Novelties at Plantarium 2016 were judged by an expert committee from the Royal Boskoop Horticultural Society.

Read More
mukgenia-nova-flame-terra-nova-nurseries-feature

September 23, 2016

Growers Offer Advice On How To Grow Mukgenia ‘Nova Flam…

‘Nova Flame’ is best brought in as a summer or fall crop and bulked over the winter.

Read More
deutzia-yuki-snowflake

September 22, 2016

Allan Armitage Suggests Plants That “Even My Neig…

When the urge to garden strikes, every homeowner needs a few plants like these for their yard.

Read More
Phlox 'Pink Profusion' (Green Leaf Plants)

September 13, 2016

Aris Horticulture Names Blair Hoey As Managing Director…

Hoey brings more than 20 years of greenhouse production and management experience to Green Leaf Plants, a young plant supplier of perennials serving the U.S. and Canadian markets.

Read More
hibiscus-hollywood-hot-shot

September 12, 2016

New Variety Award Winners Announced At Farwest 2016

A panel of industry experts, as well as show attendees, selected a thornless blackberry and a hydrangea for the top honors.

Read More

September 7, 2016

Check Out The Best Annuals For Attracting Bees And Butt…

Public interest in protecting bees and other pollinators has initiated a new market for flowers that are good food plants for pollinators. Here's a list of annuals Michigan State University Extension recommends that are attractive to bees and other pollinators.

Read More

September 6, 2016

10 Colorful Spring Plants For Sales In 2017

Trends with plants come and go, but color always sells. These spring crops for 2017 offer color choices ranging from bold and vibrant hues to understated, softer tones, and they’re versatile enough to be used in baskets, containers, beds, and borders.

Read More

September 5, 2016

7 New Shrubs And Foliage Plants For Spring Interest

Perennials and annuals aren’t the only plants that supply spring color to the garden. Shrubs and foliage plants also add color and interest and are a great way to round out your spring product mix.

Read More
Janikia Eckert

September 4, 2016

All-America Selections Presents Achievement Awards At I…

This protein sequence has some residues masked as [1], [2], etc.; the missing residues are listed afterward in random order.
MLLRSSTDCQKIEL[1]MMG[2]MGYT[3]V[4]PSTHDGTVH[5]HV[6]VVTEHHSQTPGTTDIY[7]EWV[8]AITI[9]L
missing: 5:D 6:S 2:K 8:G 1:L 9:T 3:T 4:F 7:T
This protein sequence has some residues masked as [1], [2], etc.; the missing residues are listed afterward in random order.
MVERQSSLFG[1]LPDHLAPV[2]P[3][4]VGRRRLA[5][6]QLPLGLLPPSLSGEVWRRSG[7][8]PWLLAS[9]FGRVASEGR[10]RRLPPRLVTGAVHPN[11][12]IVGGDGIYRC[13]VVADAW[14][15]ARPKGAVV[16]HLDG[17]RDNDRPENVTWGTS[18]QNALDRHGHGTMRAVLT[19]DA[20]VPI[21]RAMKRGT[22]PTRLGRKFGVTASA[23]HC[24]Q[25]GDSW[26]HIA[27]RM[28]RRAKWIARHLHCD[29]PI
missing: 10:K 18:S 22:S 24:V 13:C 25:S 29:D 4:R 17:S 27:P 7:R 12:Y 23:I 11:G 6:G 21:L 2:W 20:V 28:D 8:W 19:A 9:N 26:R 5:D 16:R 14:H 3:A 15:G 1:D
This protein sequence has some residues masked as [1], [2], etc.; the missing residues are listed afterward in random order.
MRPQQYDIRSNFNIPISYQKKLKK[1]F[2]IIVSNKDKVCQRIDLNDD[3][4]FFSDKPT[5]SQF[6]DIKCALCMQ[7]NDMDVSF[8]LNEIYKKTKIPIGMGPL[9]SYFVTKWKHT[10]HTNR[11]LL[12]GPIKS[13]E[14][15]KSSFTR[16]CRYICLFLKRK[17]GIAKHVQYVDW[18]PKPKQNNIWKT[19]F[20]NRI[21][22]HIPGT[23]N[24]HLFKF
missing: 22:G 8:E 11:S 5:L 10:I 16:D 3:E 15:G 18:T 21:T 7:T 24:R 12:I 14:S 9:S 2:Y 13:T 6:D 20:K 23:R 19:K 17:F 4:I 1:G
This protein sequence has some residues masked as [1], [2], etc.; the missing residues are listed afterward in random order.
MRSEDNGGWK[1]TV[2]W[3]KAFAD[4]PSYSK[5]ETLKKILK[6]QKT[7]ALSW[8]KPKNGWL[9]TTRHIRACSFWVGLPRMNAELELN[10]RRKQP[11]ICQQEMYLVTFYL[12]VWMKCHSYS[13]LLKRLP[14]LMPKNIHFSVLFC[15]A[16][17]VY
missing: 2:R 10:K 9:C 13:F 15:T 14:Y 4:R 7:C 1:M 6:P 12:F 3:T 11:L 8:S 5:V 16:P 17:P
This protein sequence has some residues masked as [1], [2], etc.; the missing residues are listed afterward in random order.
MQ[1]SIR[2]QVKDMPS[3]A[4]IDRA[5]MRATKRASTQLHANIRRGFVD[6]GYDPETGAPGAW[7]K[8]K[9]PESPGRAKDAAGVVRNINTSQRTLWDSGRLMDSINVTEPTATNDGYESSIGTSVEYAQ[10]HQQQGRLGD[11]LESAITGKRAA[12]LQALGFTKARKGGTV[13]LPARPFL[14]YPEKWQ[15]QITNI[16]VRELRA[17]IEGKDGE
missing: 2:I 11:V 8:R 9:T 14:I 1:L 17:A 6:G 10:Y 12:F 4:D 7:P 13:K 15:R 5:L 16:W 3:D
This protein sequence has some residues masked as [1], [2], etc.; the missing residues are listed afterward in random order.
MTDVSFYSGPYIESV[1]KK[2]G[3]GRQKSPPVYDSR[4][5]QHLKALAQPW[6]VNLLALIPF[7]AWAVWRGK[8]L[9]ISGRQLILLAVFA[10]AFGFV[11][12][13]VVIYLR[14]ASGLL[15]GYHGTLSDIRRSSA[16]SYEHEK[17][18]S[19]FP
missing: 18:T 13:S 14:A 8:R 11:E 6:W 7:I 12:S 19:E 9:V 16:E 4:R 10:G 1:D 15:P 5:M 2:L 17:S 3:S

Jim Nau of Ball Horticultural received the AAS Medallion of Honor, while Janika Eckert of Johnny’s Selected Seeds took home the Breeders Cup.

Read More
Phlox 'Pink Profusion' (Green Leaf Plants)

August 30, 2016

14 Cool Season Plants To Kick Off The Spring Season

These new cultivar introductions for 2016 are spring bloomers that can take the cold for early-season sales.

Read More
Penn State University Trial Day

August 26, 2016

How Greenhouse Growers Can Broaden Their Horizons

Allan Armitage says you can learn new ideas to help your business when you get out to visit plant trials and other growers.

Read More

August 23, 2016

Kick Spring Sales Up A Notch With 20 New Plant Introduc…

It’s time to look forward to the spring season and what plants will get your business off to the right start. These 18 new cultivars have all the traits of good breeding — uniform habits, bold colors, showy blooms, good vigor, and excellent branching.

Read More

August 23, 2016

Gardens Alive! Parent Company Buys Zelenka Farms

  Zelenka Farms, which has been in Chapter 11 bankruptcy, says LM Farms, which owns Gardens Alive!, has purchased the company and all of its assets. BFN Operations LLC and its affiliated entities, d/b/a Zelenka Farms, operated one of the largest wholesale nurseries in the U.S. Its products include shrubs, trees, perennials, roses, and groundcovers. The owners of Gardens Alive! have successfully purchased several other companies from bankruptcy and are experienced nursery managers. Niles Kinerk, Chairman of LM Farms, stated that “the opportunity to purchase Zelenka Farms assets and to continue the turnaround that is well underway is exactly the kind of opportunity that we look for. We understand the efforts of the management team led by Eric Ek and others have been successful, and we will support the management team in the coming months and years.” Zelenka Farms operates its six facilities across the key growing regions in the […]

Read More
Coreopsis-UpTickCream-19793-DarwinPerennials

August 20, 2016

Growing Tips On Coreopsis UpTick Series From John Wilso…

Editor’s Note: In this new feature, the Greenhouse Grower varieties team will choose one noteworthy variety each month we think is worth bringing to your attention. Then we’ll share growers’ and breeders’ perspectives on the best ways to produce it successfully at your operation. This month we focus on the hardy Coreopsis UpTick series, winner of Greenhouse Grower’s 2016 Industry’s Choice Medal of Excellence for Breeding. Growing Tips From John Wilson, Seville Farms When asked about producing Coreopsis UpTick, John Wilson says he doesn’t have much to say because it was so easy to grow. Wilson, a Corporate Grower for Seville Farms, says based on the new series’ strong performance during the trialing he has done so far, the nursery ordered a large quantity of the plants for future growing. “If breeders were looking to come up with something that says ‘wow,’ they have done it with the UpTick Series,” […]

Read More
Eucomis arrangement from Golden State Bulb

August 19, 2016

What’s New With Blooming Potted Plants

From exotic orchids and lilies to flashy red cyclamen and jaunty gerberas, new blooming potted plants come in every shape, size, and color.

Read More
[gravityform id="35" title="false" description="false"]